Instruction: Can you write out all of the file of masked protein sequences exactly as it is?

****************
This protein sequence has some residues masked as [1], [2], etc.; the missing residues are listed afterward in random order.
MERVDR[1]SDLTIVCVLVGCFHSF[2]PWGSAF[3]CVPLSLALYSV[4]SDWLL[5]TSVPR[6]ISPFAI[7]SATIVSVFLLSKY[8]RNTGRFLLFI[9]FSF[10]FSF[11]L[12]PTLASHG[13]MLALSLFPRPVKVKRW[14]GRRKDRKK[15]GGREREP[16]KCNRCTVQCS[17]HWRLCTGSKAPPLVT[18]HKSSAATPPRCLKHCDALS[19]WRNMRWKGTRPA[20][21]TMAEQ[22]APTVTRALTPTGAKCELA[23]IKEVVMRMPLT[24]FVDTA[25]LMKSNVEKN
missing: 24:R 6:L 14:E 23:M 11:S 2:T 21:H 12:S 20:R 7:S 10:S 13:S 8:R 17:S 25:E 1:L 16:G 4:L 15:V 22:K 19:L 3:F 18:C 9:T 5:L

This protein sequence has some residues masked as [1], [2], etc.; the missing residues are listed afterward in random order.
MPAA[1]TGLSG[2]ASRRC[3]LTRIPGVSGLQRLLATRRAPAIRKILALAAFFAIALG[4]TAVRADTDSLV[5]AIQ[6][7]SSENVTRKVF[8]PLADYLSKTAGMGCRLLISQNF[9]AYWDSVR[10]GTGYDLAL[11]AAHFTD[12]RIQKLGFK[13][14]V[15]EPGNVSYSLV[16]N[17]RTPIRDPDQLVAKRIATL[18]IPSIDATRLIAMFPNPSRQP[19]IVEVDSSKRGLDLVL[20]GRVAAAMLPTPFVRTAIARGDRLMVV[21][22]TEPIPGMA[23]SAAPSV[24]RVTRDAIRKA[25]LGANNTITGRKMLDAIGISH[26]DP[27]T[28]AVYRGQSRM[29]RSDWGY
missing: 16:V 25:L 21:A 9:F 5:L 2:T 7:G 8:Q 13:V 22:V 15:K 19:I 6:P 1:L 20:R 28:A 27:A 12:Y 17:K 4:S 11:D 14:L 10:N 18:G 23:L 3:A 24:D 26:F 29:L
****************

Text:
This protein sequence has some residues masked as [1], [2], etc.; the missing residues are listed afterward in random order.
MERVDR[1]SDLTIVCVLVGCFHSF[2]PWGSAF[3]CVPLSLALYSV[4]SDWLL[5]TSVPR[6]ISPFAI[7]SATIVSVFLLSKY[8]RNTGRFLLFI[9]FSF[10]FSF[11]L[12]PTLASHG[13]MLALSLFPRPVKVKRW[14]GRRKDRKK[15]GGREREP[16]KCNRCTVQCS[17]HWRLCTGSKAPPLVT[18]HKSSAATPPRCLKHCDALS[19]WRNMRWKGTRPA[20][21]TMAEQ[22]APTVTRALTPTGAKCELA[23]IKEVVMRMPLT[24]FVDTA[25]LMKSNVEKN
missing: 24:R 6:L 14:E 23:M 11:S 2:T 21:H 12:S 20:R 7:S 10:S 13:S 8:R 17:S 25:E 1:L 16:G 4:L 15:V 22:K 19:L 3:F 18:C 9:T 5:L

This protein sequence has some residues masked as [1], [2], etc.; the missing residues are listed afterward in random order.
MPAA[1]TGLSG[2]ASRRC[3]LTRIPGVSGLQRLLATRRAPAIRKILALAAFFAIALG[4]TAVRADTDSLV[5]AIQ[6][7]SSENVTRKVF[8]PLADYLSKTAGMGCRLLISQNF[9]AYWDSVR[10]GTGYDLAL[11]AAHFTD[12]RIQKLGFK[13][14]V[15]EPGNVSYSLV[16]N[17]RTPIRDPDQLVAKRIATL[18]IPSIDATRLIAMFPNPSRQP[19]IVEVDSSKRGLDLVL[20]GRVAAAMLPTPFVRTAIARGDRLMVV[21][22]TEPIPGMA[23]SAAPSV[24]RVTRDAIRKA[25]LGANNTITGRKMLDAIGISH[26]DP[27]T[28]AVYRGQSRM[29]RSDWGY
missing: 16:V 25:L 21:A 9:F 5:L 2:T 7:G 8:Q 13:V 22:V 15:K 19:I 6:P 1:L 20:R 28:A 27:A 12:Y 17:K 4:S 11:D 14:L 10:N 18:G 23:L 3:A 24:D 26:F 29:L